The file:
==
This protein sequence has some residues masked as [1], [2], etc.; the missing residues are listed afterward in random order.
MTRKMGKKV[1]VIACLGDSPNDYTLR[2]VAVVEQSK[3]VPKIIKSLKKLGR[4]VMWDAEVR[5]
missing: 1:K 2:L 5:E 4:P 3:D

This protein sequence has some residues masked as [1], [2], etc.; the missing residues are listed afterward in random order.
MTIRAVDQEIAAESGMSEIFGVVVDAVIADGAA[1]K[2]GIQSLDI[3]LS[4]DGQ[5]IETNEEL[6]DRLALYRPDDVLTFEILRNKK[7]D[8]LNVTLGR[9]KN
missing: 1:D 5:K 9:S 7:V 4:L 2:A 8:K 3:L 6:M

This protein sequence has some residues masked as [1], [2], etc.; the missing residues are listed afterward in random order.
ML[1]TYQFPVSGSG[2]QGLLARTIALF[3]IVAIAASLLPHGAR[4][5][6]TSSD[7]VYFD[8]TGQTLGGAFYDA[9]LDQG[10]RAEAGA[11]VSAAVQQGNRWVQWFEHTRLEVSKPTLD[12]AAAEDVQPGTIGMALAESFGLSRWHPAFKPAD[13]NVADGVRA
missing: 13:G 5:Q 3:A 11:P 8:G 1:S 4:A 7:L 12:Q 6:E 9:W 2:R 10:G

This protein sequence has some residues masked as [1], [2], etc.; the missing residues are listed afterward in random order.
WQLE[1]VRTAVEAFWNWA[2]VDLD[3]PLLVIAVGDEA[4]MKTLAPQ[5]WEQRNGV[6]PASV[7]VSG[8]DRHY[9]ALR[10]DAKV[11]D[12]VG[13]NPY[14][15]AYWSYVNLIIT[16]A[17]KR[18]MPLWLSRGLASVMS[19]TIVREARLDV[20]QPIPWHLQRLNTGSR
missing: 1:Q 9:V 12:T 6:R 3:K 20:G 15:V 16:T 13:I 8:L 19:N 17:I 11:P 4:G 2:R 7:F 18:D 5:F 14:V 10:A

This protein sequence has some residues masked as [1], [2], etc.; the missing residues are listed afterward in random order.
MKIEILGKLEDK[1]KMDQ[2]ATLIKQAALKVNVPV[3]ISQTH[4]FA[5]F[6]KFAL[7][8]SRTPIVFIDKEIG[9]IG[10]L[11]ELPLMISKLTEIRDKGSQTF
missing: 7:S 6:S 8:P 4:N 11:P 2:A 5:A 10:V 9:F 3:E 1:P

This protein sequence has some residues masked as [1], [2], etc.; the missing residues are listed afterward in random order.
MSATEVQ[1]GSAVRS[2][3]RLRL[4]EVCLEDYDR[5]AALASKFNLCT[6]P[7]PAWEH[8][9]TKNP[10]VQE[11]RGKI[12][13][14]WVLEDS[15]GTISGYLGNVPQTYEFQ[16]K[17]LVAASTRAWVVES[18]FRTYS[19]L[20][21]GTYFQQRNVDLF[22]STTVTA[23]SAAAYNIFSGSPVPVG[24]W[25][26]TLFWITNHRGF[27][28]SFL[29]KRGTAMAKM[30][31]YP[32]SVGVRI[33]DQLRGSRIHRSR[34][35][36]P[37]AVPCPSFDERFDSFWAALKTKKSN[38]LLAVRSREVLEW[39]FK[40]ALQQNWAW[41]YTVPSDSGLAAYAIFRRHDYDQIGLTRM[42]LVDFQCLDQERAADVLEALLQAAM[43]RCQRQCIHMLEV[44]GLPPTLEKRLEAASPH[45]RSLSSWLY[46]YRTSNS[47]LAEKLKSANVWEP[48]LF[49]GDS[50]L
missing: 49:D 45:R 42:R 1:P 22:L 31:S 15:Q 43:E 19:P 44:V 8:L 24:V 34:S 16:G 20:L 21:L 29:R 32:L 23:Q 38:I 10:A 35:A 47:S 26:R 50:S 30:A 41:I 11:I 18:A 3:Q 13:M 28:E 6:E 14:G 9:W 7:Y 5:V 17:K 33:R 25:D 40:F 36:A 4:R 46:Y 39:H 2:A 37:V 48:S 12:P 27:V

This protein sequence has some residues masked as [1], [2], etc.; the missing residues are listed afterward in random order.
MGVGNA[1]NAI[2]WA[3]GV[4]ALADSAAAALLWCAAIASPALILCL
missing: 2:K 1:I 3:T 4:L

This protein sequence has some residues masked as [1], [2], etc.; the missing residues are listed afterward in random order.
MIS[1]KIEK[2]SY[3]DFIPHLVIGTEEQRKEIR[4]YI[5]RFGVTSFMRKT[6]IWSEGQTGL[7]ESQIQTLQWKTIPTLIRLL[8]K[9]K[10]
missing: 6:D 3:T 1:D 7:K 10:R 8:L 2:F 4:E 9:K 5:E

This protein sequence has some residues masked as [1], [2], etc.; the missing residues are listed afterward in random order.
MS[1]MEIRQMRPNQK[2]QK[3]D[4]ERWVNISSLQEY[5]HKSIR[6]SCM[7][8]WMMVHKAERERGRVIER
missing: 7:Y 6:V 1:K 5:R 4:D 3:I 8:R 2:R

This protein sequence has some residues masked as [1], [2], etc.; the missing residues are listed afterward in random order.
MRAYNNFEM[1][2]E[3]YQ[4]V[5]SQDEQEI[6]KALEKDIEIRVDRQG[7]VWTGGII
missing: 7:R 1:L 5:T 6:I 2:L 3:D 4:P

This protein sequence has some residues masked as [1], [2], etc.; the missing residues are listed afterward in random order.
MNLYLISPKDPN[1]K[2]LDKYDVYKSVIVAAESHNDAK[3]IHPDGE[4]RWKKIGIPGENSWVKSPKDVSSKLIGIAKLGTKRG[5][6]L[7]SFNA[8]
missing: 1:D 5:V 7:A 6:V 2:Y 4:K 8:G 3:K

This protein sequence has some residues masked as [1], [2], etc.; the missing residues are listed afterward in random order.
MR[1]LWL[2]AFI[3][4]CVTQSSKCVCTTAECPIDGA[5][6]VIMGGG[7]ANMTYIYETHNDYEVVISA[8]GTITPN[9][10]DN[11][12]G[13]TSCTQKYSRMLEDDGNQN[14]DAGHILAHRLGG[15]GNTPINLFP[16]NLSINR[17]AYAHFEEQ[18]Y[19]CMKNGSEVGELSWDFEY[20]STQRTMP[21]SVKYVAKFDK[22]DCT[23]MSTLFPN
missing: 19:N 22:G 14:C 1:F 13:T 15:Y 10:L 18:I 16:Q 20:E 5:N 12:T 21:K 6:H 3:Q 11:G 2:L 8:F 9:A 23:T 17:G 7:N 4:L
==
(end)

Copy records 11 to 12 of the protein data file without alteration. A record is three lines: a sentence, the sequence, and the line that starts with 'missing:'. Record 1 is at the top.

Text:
This protein sequence has some residues masked as [1], [2], etc.; the missing residues are listed afterward in random order.
MNLYLISPKDPN[1]K[2]LDKYDVYKSVIVAAESHNDAK[3]IHPDGE[4]RWKKIGIPGENSWVKSPKDVSSKLIGIAKLGTKRG[5][6]L[7]SFNA[8]
missing: 1:D 5:V 7:A 6:V 2:Y 4:K 8:G 3:K

This protein sequence has some residues masked as [1], [2], etc.; the missing residues are listed afterward in random order.
MR[1]LWL[2]AFI[3][4]CVTQSSKCVCTTAECPIDGA[5][6]VIMGGG[7]ANMTYIYETHNDYEVVISA[8]GTITPN[9][10]DN[11][12]G[13]TSCTQKYSRMLEDDGNQN[14]DAGHILAHRLGG[15]GNTPINLFP[16]NLSINR[17]AYAHFEEQ[18]Y[19]CMKNGSEVGELSWDFEY[20]STQRTMP[21]SVKYVAKFDK[22]DCT[23]MSTLFPN
missing: 19:N 22:G 14:C 1:F 13:T 15:Y 10:L 18:I 16:Q 20:E 5:N 12:T 21:K 6:H 3:Q 11:G 2:L 8:F 9:A 23:T 17:G 7:N 4:L